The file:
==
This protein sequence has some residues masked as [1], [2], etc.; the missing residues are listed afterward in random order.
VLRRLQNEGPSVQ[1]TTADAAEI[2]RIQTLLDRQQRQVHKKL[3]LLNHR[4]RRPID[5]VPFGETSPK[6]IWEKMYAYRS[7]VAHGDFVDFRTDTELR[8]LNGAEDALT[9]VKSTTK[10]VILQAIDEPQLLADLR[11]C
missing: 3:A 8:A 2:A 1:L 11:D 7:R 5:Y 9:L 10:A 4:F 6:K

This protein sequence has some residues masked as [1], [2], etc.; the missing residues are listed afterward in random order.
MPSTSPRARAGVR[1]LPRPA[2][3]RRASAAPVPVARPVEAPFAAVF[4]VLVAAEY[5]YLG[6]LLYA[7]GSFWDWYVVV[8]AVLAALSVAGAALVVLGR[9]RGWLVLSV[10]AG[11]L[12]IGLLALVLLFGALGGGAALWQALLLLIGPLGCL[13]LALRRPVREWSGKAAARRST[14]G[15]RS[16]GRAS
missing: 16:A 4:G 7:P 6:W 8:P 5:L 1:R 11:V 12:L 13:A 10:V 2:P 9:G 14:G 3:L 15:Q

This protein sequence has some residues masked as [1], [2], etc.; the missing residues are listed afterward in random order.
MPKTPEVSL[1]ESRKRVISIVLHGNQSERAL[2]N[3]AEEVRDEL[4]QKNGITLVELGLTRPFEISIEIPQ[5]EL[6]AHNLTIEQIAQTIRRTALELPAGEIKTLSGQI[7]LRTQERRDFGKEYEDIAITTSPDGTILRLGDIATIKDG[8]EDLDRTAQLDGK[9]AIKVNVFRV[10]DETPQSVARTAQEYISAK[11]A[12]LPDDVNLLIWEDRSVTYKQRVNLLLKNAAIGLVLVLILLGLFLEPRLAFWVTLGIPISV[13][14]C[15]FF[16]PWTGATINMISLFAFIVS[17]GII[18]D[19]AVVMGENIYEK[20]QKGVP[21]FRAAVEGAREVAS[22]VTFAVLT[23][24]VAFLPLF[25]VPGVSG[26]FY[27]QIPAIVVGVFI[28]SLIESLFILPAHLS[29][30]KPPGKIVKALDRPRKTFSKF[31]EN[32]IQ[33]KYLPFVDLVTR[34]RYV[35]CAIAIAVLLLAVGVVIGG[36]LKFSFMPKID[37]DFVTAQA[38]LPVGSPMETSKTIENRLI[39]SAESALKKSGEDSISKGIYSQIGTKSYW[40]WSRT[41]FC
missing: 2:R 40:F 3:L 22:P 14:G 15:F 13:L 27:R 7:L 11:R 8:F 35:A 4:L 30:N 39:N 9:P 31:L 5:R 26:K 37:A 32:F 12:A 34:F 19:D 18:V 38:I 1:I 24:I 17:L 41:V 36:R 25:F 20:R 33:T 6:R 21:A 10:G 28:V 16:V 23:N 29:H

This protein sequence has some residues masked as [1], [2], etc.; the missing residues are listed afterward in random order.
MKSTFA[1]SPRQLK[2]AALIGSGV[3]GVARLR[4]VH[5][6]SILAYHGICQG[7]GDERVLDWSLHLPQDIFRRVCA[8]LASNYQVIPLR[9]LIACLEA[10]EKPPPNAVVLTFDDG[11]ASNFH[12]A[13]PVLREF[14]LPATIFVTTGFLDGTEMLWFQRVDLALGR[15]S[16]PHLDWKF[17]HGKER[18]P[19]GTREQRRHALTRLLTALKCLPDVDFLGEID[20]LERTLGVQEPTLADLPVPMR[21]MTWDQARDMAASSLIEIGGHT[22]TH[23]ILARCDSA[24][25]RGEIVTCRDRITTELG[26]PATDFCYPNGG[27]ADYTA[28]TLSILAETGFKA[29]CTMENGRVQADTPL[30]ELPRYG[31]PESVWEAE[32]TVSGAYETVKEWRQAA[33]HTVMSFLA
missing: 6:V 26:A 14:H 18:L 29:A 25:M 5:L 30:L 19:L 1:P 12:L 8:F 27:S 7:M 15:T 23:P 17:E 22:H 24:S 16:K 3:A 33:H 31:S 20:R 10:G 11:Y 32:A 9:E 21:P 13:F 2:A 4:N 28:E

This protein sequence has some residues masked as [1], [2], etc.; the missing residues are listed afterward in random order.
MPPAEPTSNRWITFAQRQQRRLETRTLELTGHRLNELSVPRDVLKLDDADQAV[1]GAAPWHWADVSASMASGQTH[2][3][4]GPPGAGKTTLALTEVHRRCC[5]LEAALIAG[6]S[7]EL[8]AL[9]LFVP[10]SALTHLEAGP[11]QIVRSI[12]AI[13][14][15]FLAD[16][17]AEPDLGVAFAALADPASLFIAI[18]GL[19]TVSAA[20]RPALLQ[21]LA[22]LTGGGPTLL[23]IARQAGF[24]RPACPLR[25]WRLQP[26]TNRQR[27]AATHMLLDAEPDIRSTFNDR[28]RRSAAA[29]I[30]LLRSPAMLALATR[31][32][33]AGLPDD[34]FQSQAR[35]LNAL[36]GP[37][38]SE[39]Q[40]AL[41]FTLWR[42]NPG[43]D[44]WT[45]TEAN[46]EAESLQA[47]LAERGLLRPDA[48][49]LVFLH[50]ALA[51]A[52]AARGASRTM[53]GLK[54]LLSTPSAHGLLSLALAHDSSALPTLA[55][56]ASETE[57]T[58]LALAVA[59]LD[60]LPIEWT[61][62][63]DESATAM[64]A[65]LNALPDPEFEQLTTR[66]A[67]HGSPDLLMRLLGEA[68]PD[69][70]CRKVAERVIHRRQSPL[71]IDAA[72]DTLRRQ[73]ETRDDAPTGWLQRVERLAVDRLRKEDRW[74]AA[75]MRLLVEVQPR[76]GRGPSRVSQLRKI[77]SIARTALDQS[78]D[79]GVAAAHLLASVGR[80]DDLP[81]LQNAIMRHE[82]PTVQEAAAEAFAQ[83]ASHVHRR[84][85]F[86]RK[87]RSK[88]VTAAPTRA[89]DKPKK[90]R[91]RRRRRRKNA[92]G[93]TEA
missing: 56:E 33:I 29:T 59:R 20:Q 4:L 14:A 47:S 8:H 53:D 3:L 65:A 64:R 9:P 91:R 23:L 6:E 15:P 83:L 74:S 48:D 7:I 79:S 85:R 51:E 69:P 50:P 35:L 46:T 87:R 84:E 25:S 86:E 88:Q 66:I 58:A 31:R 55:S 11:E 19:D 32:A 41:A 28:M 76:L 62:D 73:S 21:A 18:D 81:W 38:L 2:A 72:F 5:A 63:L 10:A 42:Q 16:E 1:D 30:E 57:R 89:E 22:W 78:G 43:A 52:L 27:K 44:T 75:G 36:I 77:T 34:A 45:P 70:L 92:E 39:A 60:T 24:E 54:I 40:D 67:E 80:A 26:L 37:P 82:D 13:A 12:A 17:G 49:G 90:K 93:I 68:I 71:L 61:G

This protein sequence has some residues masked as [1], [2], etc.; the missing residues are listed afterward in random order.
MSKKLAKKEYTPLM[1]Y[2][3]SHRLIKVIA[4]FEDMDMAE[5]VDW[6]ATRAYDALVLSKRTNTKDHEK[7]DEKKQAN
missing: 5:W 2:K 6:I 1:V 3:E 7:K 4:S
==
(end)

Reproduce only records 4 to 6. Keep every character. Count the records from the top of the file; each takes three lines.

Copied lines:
This protein sequence has some residues masked as [1], [2], etc.; the missing residues are listed afterward in random order.
MKSTFA[1]SPRQLK[2]AALIGSGV[3]GVARLR[4]VH[5][6]SILAYHGICQG[7]GDERVLDWSLHLPQDIFRRVCA[8]LASNYQVIPLR[9]LIACLEA[10]EKPPPNAVVLTFDDG[11]ASNFH[12]A[13]PVLREF[14]LPATIFVTTGFLDGTEMLWFQRVDLALGR[15]S[16]PHLDWKF[17]HGKER[18]P[19]GTREQRRHALTRLLTALKCLPDVDFLGEID[20]LERTLGVQEPTLADLPVPMR[21]MTWDQARDMAASSLIEIGGHT[22]TH[23]ILARCDSA[24][25]RGEIVTCRDRITTELG[26]PATDFCYPNGG[27]ADYTA[28]TLSILAETGFKA[29]CTMENGRVQADTPL[30]ELPRYG[31]PESVWEAE[32]TVSGAYETVKEWRQAA[33]HTVMSFLA
missing: 6:V 26:A 14:H 18:L 29:A 25:M 5:L 30:L 19:L 1:P 12:L 8:F 27:S 7:M 15:T 23:P 17:E 22:H 24:S 16:K 3:A 33:H 31:S 20:R 10:G 11:Y 32:A 9:E 21:P 13:F 2:A 4:N 28:E

This protein sequence has some residues masked as [1], [2], etc.; the missing residues are listed afterward in random order.
MPPAEPTSNRWITFAQRQQRRLETRTLELTGHRLNELSVPRDVLKLDDADQAV[1]GAAPWHWADVSASMASGQTH[2][3][4]GPPGAGKTTLALTEVHRRCC[5]LEAALIAG[6]S[7]EL[8]AL[9]LFVP[10]SALTHLEAGP[11]QIVRSI[12]AI[13][14][15]FLAD[16][17]AEPDLGVAFAALADPASLFIAI[18]GL[19]TVSAA[20]RPALLQ[21]LA[22]LTGGGPTLL[23]IARQAGF[24]RPACPLR[25]WRLQP[26]TNRQR[27]AATHMLLDAEPDIRSTFNDR[28]RRSAAA[29]I[30]LLRSPAMLALATR[31][32][33]AGLPDD[34]FQSQAR[35]LNAL[36]GP[37][38]SE[39]Q[40]AL[41]FTLWR[42]NPG[43]D[44]WT[45]TEAN[46]EAESLQA[47]LAERGLLRPDA[48][49]LVFLH[50]ALA[51]A[52]AARGASRTM[53]GLK[54]LLSTPSAHGLLSLALAHDSSALPTLA[55][56]ASETE[57]T[58]LALAVA[59]LD[60]LPIEWT[61][62][63]DESATAM[64]A[65]LNALPDPEFEQLTTR[66]A[67]HGSPDLLMRLLGEA[68]PD[69][70]CRKVAERVIHRRQSPL[71]IDAA[72]DTLRRQ[73]ETRDDAPTGWLQRVERLAVDRLRKEDRW[74]AA[75]MRLLVEVQPR[76]GRGPSRVSQLRKI[77]SIARTALDQS[78]D[79]GVAAAHLLASVGR[80]DDLP[81]LQNAIMRHE[82]PTVQEAAAEAFAQ[83]ASHVHRR[84][85]F[86]RK[87]RSK[88]VTAAPTRA[89]DKPKK[90]R[91]RRRRRRKNA[92]G[93]TEA
missing: 56:E 33:I 29:T 59:R 20:Q 4:L 14:A 47:S 8:H 53:D 3:L 65:A 64:R 9:P 91:R 23:L 6:E 15:P 83:L 74:S 48:D 7:I 79:S 85:R 51:E 69:P 50:P 35:L 46:T 87:R 84:E 25:S 86:E 88:Q 66:I 58:A 31:R 55:S 11:E 19:D 32:A 41:A 28:M 76:L 62:D 73:S 21:A 18:D 81:W 38:L 2:A 72:F 5:A 63:L 10:A 42:Q 16:E 1:D 30:E 57:R 89:E 22:W 78:G 43:A 52:L 27:K 44:T 75:G 36:I 77:T 34:A 45:P 70:L 92:E 39:A 60:T 24:E 54:I 40:D 67:E 80:A 26:L 37:P 82:D 13:A 12:A 17:G 49:G 90:K 93:I 68:I 71:L 61:G

This protein sequence has some residues masked as [1], [2], etc.; the missing residues are listed afterward in random order.
MSKKLAKKEYTPLM[1]Y[2][3]SHRLIKVIA[4]FEDMDMAE[5]VDW[6]ATRAYDALVLSKRTNTKDHEK[7]DEKKQAN
missing: 5:W 2:K 6:I 1:V 3:E 7:K 4:S